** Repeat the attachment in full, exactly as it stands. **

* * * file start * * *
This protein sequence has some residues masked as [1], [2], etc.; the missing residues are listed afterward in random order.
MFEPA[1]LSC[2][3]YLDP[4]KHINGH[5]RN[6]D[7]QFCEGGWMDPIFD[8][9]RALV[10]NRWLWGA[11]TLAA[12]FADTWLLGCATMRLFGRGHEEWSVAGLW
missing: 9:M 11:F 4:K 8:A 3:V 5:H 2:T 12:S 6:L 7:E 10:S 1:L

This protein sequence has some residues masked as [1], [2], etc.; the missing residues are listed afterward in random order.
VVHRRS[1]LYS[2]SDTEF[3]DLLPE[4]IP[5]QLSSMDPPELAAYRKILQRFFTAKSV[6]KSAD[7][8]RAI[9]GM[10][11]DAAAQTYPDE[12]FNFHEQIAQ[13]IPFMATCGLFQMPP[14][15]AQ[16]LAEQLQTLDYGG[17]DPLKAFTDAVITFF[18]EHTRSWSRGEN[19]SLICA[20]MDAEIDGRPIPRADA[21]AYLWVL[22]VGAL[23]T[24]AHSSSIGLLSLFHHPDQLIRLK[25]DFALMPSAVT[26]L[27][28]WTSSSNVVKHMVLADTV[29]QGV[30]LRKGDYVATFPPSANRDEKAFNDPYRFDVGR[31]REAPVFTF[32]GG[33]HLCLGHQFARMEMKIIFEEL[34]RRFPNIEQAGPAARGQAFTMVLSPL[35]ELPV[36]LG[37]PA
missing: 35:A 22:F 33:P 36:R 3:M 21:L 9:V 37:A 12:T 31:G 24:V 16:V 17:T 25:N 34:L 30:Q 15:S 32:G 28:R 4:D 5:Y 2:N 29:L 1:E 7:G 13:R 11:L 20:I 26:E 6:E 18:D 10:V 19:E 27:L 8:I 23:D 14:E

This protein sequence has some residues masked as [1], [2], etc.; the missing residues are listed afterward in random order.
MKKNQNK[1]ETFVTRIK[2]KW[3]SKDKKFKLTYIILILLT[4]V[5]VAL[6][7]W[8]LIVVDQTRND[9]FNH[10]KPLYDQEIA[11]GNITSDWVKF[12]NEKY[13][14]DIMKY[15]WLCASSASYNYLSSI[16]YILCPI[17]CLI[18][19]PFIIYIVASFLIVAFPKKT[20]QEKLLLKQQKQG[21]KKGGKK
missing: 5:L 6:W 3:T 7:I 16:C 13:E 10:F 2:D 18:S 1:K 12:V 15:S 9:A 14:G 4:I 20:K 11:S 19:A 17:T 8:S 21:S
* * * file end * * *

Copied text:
This protein sequence has some residues masked as [1], [2], etc.; the missing residues are listed afterward in random order.
MFEPA[1]LSC[2][3]YLDP[4]KHINGH[5]RN[6]D[7]QFCEGGWMDPIFD[8][9]RALV[10]NRWLWGA[11]TLAA[12]FADTWLLGCATMRLFGRGHEEWSVAGLW
missing: 9:M 11:F 4:K 8:A 3:V 5:H 2:T 12:S 6:L 7:E 10:S 1:L

This protein sequence has some residues masked as [1], [2], etc.; the missing residues are listed afterward in random order.
VVHRRS[1]LYS[2]SDTEF[3]DLLPE[4]IP[5]QLSSMDPPELAAYRKILQRFFTAKSV[6]KSAD[7][8]RAI[9]GM[10][11]DAAAQTYPDE[12]FNFHEQIAQ[13]IPFMATCGLFQMPP[14][15]AQ[16]LAEQLQTLDYGG[17]DPLKAFTDAVITFF[18]EHTRSWSRGEN[19]SLICA[20]MDAEIDGRPIPRADA[21]AYLWVL[22]VGAL[23]T[24]AHSSSIGLLSLFHHPDQLIRLK[25]DFALMPSAVT[26]L[27][28]WTSSSNVVKHMVLADTV[29]QGV[30]LRKGDYVATFPPSANRDEKAFNDPYRFDVGR[31]REAPVFTF[32]GG[33]HLCLGHQFARMEMKIIFEEL[34]RRFPNIEQAGPAARGQAFTMVLSPL[35]ELPV[36]LG[37]PA
missing: 35:A 22:F 33:P 36:R 3:M 21:L 9:V 37:A 12:T 31:G 24:V 16:V 17:T 25:N 34:L 30:Q 15:S 32:G 28:R 4:D 5:Y 2:N 29:L 1:E 7:G 13:R 11:L 20:I 26:E 6:E 18:D 10:V 19:E 27:L 8:I 23:D 14:E

This protein sequence has some residues masked as [1], [2], etc.; the missing residues are listed afterward in random order.
MKKNQNK[1]ETFVTRIK[2]KW[3]SKDKKFKLTYIILILLT[4]V[5]VAL[6][7]W[8]LIVVDQTRND[9]FNH[10]KPLYDQEIA[11]GNITSDWVKF[12]NEKY[13][14]DIMKY[15]WLCASSASYNYLSSI[16]YILCPI[17]CLI[18][19]PFIIYIVASFLIVAFPKKT[20]QEKLLLKQQKQG[21]KKGGKK
missing: 5:L 6:W 3:T 7:I 16:C 13:E 10:F 2:D 18:S 1:K 12:V 15:S 9:A 14:G 4:I 20:K 11:S 19:A 17:T 8:S 21:S